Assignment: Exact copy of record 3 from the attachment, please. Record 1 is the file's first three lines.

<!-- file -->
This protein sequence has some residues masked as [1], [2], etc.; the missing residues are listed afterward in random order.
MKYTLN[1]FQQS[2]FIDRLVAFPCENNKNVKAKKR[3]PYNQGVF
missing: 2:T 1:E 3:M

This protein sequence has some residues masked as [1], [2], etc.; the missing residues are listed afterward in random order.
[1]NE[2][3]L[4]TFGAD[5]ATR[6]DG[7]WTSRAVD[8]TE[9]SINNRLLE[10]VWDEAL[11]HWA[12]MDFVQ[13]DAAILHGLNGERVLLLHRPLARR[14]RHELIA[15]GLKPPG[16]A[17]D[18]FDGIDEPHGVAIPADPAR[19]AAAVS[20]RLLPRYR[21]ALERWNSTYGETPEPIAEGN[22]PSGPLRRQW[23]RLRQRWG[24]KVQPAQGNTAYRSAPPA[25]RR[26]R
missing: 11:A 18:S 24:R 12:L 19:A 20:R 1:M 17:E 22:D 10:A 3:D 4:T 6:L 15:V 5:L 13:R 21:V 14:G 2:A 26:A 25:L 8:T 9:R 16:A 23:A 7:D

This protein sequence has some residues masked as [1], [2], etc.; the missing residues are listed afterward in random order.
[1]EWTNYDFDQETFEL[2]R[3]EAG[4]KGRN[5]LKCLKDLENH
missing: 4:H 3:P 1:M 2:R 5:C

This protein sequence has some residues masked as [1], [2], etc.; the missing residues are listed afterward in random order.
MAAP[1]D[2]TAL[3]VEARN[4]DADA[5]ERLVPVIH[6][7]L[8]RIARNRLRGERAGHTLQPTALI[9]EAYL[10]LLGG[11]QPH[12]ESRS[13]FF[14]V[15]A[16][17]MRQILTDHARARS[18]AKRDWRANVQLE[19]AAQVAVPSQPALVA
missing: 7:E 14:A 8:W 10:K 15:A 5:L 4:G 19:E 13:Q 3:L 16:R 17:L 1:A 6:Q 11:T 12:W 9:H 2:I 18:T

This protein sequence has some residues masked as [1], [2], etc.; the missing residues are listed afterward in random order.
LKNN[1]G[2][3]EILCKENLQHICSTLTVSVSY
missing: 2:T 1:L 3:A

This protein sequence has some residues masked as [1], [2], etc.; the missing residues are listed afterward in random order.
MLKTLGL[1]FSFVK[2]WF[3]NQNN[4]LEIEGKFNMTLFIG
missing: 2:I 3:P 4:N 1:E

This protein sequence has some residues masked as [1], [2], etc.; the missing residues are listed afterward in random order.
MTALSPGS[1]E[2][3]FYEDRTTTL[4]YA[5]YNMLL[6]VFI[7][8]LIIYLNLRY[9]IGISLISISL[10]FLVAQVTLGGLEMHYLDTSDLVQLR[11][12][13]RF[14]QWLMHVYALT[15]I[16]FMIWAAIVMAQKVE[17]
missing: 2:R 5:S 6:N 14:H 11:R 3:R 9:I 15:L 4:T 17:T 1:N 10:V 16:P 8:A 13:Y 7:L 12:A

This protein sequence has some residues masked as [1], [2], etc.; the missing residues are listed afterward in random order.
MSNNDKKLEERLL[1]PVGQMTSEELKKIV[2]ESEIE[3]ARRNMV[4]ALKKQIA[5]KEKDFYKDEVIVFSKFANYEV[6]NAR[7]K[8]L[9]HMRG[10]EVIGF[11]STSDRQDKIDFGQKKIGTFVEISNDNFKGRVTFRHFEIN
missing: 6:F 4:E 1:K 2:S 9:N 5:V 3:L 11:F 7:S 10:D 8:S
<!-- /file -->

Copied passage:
This protein sequence has some residues masked as [1], [2], etc.; the missing residues are listed afterward in random order.
[1]EWTNYDFDQETFEL[2]R[3]EAG[4]KGRN[5]LKCLKDLENH
missing: 4:H 3:P 1:M 2:R 5:C